Mindy Kaling, perhaps best known for her role as Kelly Kapoor on the television series, The Office, wrote a book in 2011 called, Is Everyone Hanging Out Without Me? (And Other Concerns). The book is a collection of humorous, biographical essays that I read a year ago, a year ago when everyone was hanging out without me, and boy, did I have concerns!

I went to work one Monday morning in September 2014, and began my day in the usual way. Two hours later, I was handing over my keys and my phone, and packing up my belongings,  I'd just lost my job.

Believe it or not, the worst part of losing my job was that only one co-worker called me afterwards to see if I was all right. Silly me-over the course of seven years-I thought we were all friends. We were, as the studio manager used to say, “one big happy dysfunctional family.” After all, we were each others' social life a lot of the time. We worked nights, we worked weekends, we ate together, we traveled together, we had inside jokes, we had no choice but to bond, and I liked that. And now it was gone; they were gone. Totally.

Feeling alone felt so awful, I couldn't stand it, so I found myself going to the library a lot. Books became my comfort because it was what I needed. I grasped for any title that caught my eye, soon realizing that I was grasping for God through books by Joyce Meyer, Joel Osteen, Gary Chapman, TD Jakes, and yes, even Mindy Kaling, because a little humor goes a long way.

"You know," someone said to me, "that's good, reading all those books and watching Joel Osteen on tv, but nothing can take the place of worshipping with people."

It made sense. Losing my co-workers meant losing a family and friends, not to mention some trust. Losing my job meant losing my creative outlet, not to mention my income. These things just added to the list of losses I had experienced over the last few years. I couldn't take anymore losses, but at the same time, I knew I had to be careful not to isolate myself.

Fast forward to the summer of 2015 when I relented and decided to "worship with people" at FPC for the first time. On my way out at the end of the Contemporary Service that first day, a young woman said hello to me, but it didn't feel like any old hello. It was warm, it was thoughtful, it was sincere, it was I-know-you. But she didn't. And then the same thing happened the next week and the week after that. The same woman. But why? She doesn't even know me. Yet she made me feel like she wanted to know me. How ironic that I had never experienced that at a church before!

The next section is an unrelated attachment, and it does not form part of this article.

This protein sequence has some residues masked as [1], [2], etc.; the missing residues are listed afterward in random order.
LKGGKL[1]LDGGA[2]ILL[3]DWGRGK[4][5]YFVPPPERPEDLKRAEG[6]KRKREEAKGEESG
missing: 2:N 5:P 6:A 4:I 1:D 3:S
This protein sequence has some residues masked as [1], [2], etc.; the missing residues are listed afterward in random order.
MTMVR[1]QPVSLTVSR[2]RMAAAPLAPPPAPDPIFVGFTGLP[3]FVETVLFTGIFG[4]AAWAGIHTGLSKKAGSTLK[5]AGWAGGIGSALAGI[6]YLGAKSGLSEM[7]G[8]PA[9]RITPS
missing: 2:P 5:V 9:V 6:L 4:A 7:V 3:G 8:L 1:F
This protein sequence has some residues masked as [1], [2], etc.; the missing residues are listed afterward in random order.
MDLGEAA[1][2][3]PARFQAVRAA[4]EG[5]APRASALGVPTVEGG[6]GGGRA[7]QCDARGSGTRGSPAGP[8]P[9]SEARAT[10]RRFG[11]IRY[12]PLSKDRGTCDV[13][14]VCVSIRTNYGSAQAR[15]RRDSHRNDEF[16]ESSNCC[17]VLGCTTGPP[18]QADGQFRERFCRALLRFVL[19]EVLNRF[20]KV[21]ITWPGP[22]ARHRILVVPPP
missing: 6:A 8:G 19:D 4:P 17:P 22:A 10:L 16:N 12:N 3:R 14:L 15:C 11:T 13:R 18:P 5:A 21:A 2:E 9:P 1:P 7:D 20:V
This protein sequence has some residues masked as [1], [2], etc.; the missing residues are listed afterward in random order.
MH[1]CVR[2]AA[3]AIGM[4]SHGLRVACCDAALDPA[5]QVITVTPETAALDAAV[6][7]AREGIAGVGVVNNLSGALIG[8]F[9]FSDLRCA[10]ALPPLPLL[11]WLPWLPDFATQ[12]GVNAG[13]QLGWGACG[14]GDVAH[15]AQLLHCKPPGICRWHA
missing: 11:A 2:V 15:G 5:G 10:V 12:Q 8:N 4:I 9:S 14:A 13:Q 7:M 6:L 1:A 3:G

Then it began to snowball: another stranger, a band member, an acquaintance, another stranger, all delivering the same message but in different ways:

"We want you."

"I'm glad you're here."

"We hope you'll come back."

"If you need to talk about anything, you come see me." 

These were words I so desperately needed to hear because, in my sea of losses, I wasn't sure I had any right to be there. Technically speaking, I'm Catholic. Technically speaking, I'm not a member of FPC. Technically speaking, I was lost. So, I felt like I needed permission.

And then, on the fourth Sunday of Advent, in walked guest preacher, Rev. Dr. Jim Singleton, Jr. The topic of his sermon was "Jesus Came for Us to Receive Adoption as Children," and this is what struck me.

He said, "...When you are adopted, there are struggles...There's something in adoption circles called Reactive Attachment Disorder, which sometimes means that a child who's been living in another family doesn't immediately attach to yours and trust...So also with God, sometimes we don't trust, because the person who has Reactive Attachment Disorder basically feels I've got to trust only me. I'm not sure I can trust these people...

"Sometimes an adoptive child will think about the old life...You'll find Christians, once we come to Christ, sometimes we start thinking about who we used to be, and what we used to do, and who we used to hang out with...See, being adopted as a child of God is not altogether an easy thing; because it is our new identity. And yet some days, it doesn't seem to fit, and we've got to step more deeply into that...

"Are you yearning for more? Are you having those senses like, I want to step into that identity in a greater way? Because you see, when you know this, when you live as a beloved child of God, it makes all the difference."

I got tears in my eyes after I heard that, because in that moment, my thoughts and my feelings were validated. It's anything but easy to walk into a churchful of strangers, feeling like you belong, while believing that you don't.

Rev. Singleton understood me that day, and his suggestion was to step more deeply.

God understood me that day too. His suggestion was to live as a beloved child of God.

As for Mindy Kaling, she wrote a new book. It's called Why Not Me? I like that title much better. Totally!

About the Author

Katie McDonald has been attending FPC-Bethlehem since the first day of summer 2015, and the experience has been so profound, she writes about it. She likes the Bethlehem Press newspaper, musical theatre, tennis, the art of brainstorming, and the exception to the rule. She dislikes long intros in books, music, and otherwise. Enough said ;-)